“It’s becoming more important to operators and mechanics, and to owners, to have this information,” Dotto says. “Fuel efficiency can be tracked, and technicians can keep better track of maintenance intervals and operating parameters through telematics. Certified dealer technicians with plug-in laptops and other software-related items can immediately diagnose error codes. There is a lot that can be inferred now with data from the machine that can shorten/eliminate downtime and improve overall performance.”

Take care of tires and tracks

Tires and tracks often bare the brunt of wear-and-tear issues, but ensuring job-specific systems are being used can reduce this.

“Pay attention to the severity of your applications and understand the differences in the types of tires and tracks offered by the manufacturers,” Dotto says. “Marrying the right tire to the machine will make you more productive. If you’re running in more harsh or caustic environments, such as those with manure and fertilizers, use a heavy- or severe-duty tire. If you’re working on smooth pavement most of the time, use a pneumatic tire. If you’re in a situation where cuts and punctures are a possibility, a semisolid option is a good choice. Having one or two spares on hand is a smart practice, and don’t forget to repair punctured tires. 

“Tracked machines — CTLs — are ideal for applications where greater flotation is required, such as working in soft ground or on finished lawns where you don’t want to create rutting or disturbance.”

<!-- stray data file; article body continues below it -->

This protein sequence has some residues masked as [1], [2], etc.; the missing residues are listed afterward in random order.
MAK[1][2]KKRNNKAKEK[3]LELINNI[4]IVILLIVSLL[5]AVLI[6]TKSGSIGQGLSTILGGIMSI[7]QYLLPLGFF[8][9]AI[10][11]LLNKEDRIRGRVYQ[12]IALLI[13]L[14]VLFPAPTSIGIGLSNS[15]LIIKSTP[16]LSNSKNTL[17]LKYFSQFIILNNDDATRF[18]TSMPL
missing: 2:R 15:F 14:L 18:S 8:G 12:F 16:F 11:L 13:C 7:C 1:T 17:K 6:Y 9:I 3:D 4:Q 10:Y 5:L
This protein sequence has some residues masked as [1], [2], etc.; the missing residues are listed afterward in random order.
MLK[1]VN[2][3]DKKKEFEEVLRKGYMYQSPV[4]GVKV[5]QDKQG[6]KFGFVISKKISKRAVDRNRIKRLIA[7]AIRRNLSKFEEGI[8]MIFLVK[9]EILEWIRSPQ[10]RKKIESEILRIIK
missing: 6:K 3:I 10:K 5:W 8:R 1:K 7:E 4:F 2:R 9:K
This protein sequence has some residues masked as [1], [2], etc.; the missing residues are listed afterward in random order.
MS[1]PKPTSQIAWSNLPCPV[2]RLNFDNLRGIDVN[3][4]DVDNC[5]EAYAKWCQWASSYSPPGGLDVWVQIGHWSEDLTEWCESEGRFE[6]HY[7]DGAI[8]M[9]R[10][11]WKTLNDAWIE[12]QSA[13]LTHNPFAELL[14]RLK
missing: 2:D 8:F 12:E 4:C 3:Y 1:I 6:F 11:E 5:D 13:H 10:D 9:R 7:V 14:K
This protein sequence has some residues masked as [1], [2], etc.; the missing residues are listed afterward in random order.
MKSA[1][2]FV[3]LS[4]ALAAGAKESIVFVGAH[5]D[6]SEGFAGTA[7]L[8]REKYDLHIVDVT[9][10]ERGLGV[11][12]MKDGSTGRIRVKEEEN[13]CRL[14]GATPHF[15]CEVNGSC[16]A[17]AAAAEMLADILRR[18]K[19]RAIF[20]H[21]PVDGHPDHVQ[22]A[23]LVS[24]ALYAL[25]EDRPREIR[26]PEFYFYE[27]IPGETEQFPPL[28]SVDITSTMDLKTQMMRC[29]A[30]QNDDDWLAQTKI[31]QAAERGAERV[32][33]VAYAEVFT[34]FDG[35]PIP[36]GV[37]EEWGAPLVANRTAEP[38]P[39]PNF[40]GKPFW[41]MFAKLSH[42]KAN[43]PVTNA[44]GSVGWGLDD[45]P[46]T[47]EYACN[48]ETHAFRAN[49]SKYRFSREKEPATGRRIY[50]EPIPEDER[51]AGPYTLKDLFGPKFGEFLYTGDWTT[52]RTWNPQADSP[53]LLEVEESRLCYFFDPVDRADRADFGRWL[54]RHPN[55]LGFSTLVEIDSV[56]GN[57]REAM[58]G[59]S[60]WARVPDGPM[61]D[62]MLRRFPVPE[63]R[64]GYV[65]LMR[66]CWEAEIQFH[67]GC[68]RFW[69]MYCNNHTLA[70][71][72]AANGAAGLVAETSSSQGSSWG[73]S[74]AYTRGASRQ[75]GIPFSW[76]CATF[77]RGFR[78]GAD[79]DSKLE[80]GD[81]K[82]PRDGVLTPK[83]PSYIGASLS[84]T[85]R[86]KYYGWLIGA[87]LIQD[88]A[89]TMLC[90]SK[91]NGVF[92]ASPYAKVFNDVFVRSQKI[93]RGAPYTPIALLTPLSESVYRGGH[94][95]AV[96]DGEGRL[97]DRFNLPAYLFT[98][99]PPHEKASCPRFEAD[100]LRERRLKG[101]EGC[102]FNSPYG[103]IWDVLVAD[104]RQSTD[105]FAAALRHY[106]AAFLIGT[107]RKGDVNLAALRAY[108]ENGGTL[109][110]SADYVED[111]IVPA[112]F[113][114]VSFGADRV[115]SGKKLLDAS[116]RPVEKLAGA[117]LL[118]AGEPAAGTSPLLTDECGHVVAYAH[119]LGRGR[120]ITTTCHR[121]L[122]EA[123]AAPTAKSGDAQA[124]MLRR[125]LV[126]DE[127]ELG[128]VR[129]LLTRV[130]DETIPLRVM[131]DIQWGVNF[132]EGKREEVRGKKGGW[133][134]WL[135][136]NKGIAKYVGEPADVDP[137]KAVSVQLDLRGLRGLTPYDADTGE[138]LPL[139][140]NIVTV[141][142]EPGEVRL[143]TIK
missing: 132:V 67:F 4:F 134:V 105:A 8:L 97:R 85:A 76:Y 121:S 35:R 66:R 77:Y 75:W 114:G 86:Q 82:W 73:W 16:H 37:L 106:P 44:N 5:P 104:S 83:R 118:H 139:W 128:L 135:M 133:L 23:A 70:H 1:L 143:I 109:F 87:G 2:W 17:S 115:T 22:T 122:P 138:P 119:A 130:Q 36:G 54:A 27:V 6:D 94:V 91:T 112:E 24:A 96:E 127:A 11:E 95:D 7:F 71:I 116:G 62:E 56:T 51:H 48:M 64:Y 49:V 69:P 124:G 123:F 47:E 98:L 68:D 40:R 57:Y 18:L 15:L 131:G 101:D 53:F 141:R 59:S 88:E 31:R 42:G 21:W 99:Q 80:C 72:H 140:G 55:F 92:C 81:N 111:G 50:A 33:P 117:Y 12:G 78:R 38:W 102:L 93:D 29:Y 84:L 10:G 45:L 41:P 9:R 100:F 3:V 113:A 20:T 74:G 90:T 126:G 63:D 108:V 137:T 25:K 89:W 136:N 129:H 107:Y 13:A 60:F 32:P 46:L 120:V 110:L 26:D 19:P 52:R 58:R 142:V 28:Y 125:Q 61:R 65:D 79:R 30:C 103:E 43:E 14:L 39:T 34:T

Keep auxiliary hose connections clean

Failing to clean auxiliary hose connections, according to Dotto, is the No. 1 way that dirt and contaminants can get into your hydraulic system.

“Wiping off the connection to the attachment and the connection on the machine is a really easy step that you can take,” he says. “If you don’t have a rag on hand, use whatever it takes. It’s worth it for the life of your machine. It should always be done when you’re going to hook up any hydraulically driven attachments that have hose attachments connected to a skid-steer/compact track loader.”

After-treatment of your machine

“There are many different ways that these machines achieve Tier 4 Final emissions certification. Understanding the system on your machine can help it be more productive throughout the day,” Dotto says. “For those over 75 hp, where we run SCR technology, they have onboard diesel exhaust fluid (DEF) tanks. Just knowing that the DEF needs to be topped off is crucial, and you can do that when you fill up with diesel fuel. Systems like this that do not require regeneration help reduce downtime and keep engine exhaust temperatures lower, which can be advantageous in certain applications.

“With DEF, just make sure that you know which tank you’re filling up,” he adds. “The DEF tank has a blue cap. The only fluid that goes into it is DEF, and that is another good reason to keep things clean in the engine compartment.”